you have to think about chassis- any mechanic can assess a used "van"
and coach conversion- figure out which features you need, which you don't
RT makes legacy brochures available on their website.
youtube has dealer videos which can be handy to see how the space is used in various models.
I ended up buying a 2006 pleasure-way lexor TD, combinations of features, lay out and condition which suited us. the chassis is a chev 3500- and I have other chevs, so lay out is familiar.
chev parts and service anywhere cheap
We purchased our 2004 RT Versatile in the spring of 2014. It had ~90k km/55k miles on it. We are in Canada so we did check out the underneath to guessimate how much winter driving it had endured but it was in great shape. The only thing we have done is get new tires. It runs great. With regards to the interior, the only thing worn were the original curtains. When required, it is used as our second vehicle but we do avoid driving it when the roads are slushy with salt/sand etc in the winter.
Being a vintage car fan and having bought, sold, and repaired a number of vintage cars, I think this summary is quite accurate: the older you go, the more you want a southern vehicle, or garage kept. OR, look for a very good price to make up for it. The two you mention at $25k seem to be full retail value. Dedicate yourself to a search of several months to a year, and you greatly increase the chance of learning the market reasonably well, and finding a good deal at a more wholesale or discounted price. If you pay closer to retail or market price, be sure you are getting a very good condition vehicle that will not need any work for several years.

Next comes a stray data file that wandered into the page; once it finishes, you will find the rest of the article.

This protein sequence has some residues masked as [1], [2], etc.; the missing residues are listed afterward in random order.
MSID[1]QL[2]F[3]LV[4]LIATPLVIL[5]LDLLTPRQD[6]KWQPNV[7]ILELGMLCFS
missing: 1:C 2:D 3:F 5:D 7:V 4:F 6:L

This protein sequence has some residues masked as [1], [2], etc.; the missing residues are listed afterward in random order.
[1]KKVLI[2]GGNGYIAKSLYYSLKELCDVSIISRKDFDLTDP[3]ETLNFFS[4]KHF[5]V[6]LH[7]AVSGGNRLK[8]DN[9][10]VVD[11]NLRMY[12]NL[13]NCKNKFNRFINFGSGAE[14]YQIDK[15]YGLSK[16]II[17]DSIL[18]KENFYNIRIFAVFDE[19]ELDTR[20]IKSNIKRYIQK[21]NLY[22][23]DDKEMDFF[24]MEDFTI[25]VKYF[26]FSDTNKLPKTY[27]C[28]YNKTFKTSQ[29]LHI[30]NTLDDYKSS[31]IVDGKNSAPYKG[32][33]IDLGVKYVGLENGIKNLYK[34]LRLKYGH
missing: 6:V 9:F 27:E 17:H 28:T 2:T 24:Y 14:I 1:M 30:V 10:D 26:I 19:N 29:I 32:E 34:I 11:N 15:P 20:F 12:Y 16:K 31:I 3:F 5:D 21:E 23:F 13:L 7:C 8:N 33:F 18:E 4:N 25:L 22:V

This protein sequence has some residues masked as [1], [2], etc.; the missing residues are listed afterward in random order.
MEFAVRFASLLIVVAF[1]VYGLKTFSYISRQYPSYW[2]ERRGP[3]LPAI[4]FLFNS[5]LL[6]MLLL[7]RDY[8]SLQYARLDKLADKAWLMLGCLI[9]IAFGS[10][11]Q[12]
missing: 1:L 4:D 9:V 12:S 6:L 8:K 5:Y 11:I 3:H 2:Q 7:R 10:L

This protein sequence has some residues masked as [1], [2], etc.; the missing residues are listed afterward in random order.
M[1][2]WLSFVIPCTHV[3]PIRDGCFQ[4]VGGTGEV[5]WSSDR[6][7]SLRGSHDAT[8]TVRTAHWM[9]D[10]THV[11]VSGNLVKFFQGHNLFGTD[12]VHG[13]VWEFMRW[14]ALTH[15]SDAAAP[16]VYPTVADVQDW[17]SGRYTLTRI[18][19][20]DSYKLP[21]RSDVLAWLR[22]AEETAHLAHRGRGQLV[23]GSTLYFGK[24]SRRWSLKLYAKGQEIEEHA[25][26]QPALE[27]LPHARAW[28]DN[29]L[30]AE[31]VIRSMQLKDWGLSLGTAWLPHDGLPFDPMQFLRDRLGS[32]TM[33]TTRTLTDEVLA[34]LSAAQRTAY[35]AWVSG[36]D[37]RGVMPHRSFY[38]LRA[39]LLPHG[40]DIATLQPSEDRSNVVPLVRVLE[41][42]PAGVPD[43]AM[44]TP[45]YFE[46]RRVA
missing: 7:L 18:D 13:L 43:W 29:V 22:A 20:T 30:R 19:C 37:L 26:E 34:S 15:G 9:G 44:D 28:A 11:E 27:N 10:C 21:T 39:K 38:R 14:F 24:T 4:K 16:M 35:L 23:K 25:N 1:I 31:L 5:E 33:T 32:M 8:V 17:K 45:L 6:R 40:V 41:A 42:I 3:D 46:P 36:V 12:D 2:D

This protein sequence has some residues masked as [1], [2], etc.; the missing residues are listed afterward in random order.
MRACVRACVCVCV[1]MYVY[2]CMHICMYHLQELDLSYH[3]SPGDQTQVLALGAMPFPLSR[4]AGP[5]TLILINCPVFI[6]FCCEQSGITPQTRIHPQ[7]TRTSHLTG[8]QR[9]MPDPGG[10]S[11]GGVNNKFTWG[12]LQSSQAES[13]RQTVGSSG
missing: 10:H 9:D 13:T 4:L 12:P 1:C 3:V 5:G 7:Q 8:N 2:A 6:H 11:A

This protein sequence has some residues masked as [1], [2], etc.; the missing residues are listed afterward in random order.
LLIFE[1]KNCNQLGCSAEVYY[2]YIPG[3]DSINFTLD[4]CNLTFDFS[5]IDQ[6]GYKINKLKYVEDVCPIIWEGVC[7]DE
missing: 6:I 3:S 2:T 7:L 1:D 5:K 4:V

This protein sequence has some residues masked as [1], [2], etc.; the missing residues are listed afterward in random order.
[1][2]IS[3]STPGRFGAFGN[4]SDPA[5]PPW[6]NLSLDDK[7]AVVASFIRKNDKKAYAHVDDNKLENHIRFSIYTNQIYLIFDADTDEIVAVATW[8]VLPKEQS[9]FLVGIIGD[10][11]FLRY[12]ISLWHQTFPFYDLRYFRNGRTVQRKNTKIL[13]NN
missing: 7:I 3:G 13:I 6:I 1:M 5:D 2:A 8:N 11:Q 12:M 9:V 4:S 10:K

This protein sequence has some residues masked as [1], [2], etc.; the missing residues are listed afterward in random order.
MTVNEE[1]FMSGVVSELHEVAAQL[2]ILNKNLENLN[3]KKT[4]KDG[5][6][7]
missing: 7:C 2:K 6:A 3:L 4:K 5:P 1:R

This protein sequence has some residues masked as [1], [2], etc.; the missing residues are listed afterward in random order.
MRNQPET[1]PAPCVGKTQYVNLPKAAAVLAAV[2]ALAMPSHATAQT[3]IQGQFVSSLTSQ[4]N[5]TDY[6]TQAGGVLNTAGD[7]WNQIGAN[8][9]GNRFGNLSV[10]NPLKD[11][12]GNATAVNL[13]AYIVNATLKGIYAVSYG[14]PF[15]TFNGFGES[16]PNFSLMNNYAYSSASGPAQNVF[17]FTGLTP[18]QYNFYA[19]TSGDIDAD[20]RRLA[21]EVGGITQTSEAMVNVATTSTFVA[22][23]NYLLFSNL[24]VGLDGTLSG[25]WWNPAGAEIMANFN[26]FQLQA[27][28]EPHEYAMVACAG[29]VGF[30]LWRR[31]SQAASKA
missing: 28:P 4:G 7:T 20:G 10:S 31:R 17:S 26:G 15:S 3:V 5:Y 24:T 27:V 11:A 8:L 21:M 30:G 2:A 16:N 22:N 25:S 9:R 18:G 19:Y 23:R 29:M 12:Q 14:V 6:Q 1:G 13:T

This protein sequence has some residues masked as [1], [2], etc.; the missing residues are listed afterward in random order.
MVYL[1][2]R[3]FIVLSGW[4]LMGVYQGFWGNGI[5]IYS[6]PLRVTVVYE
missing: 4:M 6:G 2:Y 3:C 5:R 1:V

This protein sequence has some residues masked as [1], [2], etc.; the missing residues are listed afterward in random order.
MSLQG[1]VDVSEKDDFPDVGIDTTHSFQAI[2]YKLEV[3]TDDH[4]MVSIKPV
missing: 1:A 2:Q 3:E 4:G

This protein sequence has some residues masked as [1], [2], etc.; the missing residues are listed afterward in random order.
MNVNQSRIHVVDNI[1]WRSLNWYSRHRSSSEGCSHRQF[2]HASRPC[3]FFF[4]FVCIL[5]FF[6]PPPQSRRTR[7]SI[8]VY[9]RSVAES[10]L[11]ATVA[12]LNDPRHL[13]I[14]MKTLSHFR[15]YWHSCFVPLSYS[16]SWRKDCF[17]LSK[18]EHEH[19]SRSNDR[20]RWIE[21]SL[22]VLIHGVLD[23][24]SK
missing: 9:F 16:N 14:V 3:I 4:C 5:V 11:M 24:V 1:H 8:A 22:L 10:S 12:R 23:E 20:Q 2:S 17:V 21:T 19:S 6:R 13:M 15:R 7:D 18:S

I agree with all stated above. In addition to basic mileage however, some other issues to consider are has it towed (and what) as well as how has it been used, ie as a "second" vehicle, or just as a travelling/camper unit, as city driving, short trips will have higher impact than all highway miles. Recently bought a 2000 Dodge 3500 based unit with over 180,000 km 9108K mi) that was literally owned by an older lady for 13 of its 15 years. First two years were as a rental and it did about 58k km, then she travelled for 13 years, literally making an X across North America from Artic Ocean in both AK, and Canada to the Florida keys, and Newfoundland to the bottom of the Baja. She had never towed with it. She owned two other cars, a daily driver and an older semi classic type, so it was only used to travel. She had full service records for 13 years of even oil changes, and I could literally see where it was and when. While I'd started out being leery of the high mileage, in the end with all the data I was very comfortable. I bought it on the spot as another couple showed up 1/2 hour from when I got there. Later had it checked out by my mechanic, after a 200 mile drive home, and all looks very good, except it needs new tires, which I knew going in. This all resulted from looking for over 8 months last year, so I agree with the comment to take your time.
I could have bought newer and much more expensive but for how I intend to use it, it will serve the purpose very well AND I was hooked on a specific model for its high headroom and larger than average sleeping areas.
Good luck in your search. They ARE out there, in some cases being sold due to a person's age (my case), health or changes to the type of travel the PO wants to do (also my case)